Nova Scotia's newest senator has an "overwhelming feeling of good."
Kelvin Ogilvie, a former president of Acadia University in Wolfville, was named to the Senate on Thursday.
"I was enormously pleased and honoured to be rewarded. It's based on my career," the longtime academic told CBC News.
Ogilvie, 66, is an expert in biotechnology, bio-organic chemistry and genetic engineering. He was president and vice-chancellor of Acadia for 10 years and served on many national and international committees. In 1991 he was named to the Order of Canada.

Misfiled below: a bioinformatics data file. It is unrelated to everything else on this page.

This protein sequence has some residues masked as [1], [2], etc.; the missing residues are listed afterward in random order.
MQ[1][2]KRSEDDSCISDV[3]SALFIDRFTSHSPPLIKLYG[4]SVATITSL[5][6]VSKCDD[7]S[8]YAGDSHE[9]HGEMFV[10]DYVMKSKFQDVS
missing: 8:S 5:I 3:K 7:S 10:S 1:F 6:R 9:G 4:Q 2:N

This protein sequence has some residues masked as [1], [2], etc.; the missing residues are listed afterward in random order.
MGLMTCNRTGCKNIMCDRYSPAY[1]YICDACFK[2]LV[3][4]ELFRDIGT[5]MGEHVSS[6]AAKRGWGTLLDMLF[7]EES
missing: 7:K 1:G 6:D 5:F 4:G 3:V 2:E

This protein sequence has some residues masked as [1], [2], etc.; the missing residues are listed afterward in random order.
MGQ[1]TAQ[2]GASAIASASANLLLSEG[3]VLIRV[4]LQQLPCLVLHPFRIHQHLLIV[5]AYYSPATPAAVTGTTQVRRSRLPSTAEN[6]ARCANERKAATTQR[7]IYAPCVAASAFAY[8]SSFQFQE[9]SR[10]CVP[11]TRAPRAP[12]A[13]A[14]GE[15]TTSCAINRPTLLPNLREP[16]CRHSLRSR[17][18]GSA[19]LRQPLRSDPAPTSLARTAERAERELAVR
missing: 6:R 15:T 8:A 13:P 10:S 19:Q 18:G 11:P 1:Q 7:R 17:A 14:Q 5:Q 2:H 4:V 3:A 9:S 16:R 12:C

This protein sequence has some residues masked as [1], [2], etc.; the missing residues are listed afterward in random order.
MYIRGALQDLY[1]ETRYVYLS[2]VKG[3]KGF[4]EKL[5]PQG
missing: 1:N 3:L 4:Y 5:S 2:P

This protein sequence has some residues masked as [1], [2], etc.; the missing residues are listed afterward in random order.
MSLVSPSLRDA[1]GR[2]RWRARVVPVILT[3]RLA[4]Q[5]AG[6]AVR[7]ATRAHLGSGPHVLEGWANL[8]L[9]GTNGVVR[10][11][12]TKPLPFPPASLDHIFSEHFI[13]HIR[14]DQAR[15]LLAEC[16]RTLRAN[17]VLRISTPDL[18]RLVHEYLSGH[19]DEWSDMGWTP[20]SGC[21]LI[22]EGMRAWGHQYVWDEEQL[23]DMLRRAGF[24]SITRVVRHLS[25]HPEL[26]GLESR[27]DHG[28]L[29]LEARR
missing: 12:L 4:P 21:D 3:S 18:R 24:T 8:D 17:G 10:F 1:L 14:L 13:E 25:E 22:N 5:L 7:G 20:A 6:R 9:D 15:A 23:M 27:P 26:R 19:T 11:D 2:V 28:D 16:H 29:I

Ogilvie is involved with the Atlantic Institute for Market Studies and Genome Canada, and chairs the advisory boards of the National Research Council's Institute of Marine Bioscience and the Atlantic Innovation Fund.
Michael L. MacDonald
He admits he is a Conservative supporter, but has never run for office. He said he learned of his appointment to the Senate "in the recent past."
Ogilvie's appointment is a surprise to some Conservatives in the province who expected the nod would go to either former premier Rodney MacDonald or former cabinet minister Brooke Taylor.
Prime Minister Stephen Harper announced a total of nine Senate appointments on Thursday, filling the vacancy in Nova Scotia, along with those in New Brunswick, Manitoba, Nunavut, Quebec and Ontario.
Harper said all of the new appointees have pledged to support his plan to reform the Senate and limit terms to eight years.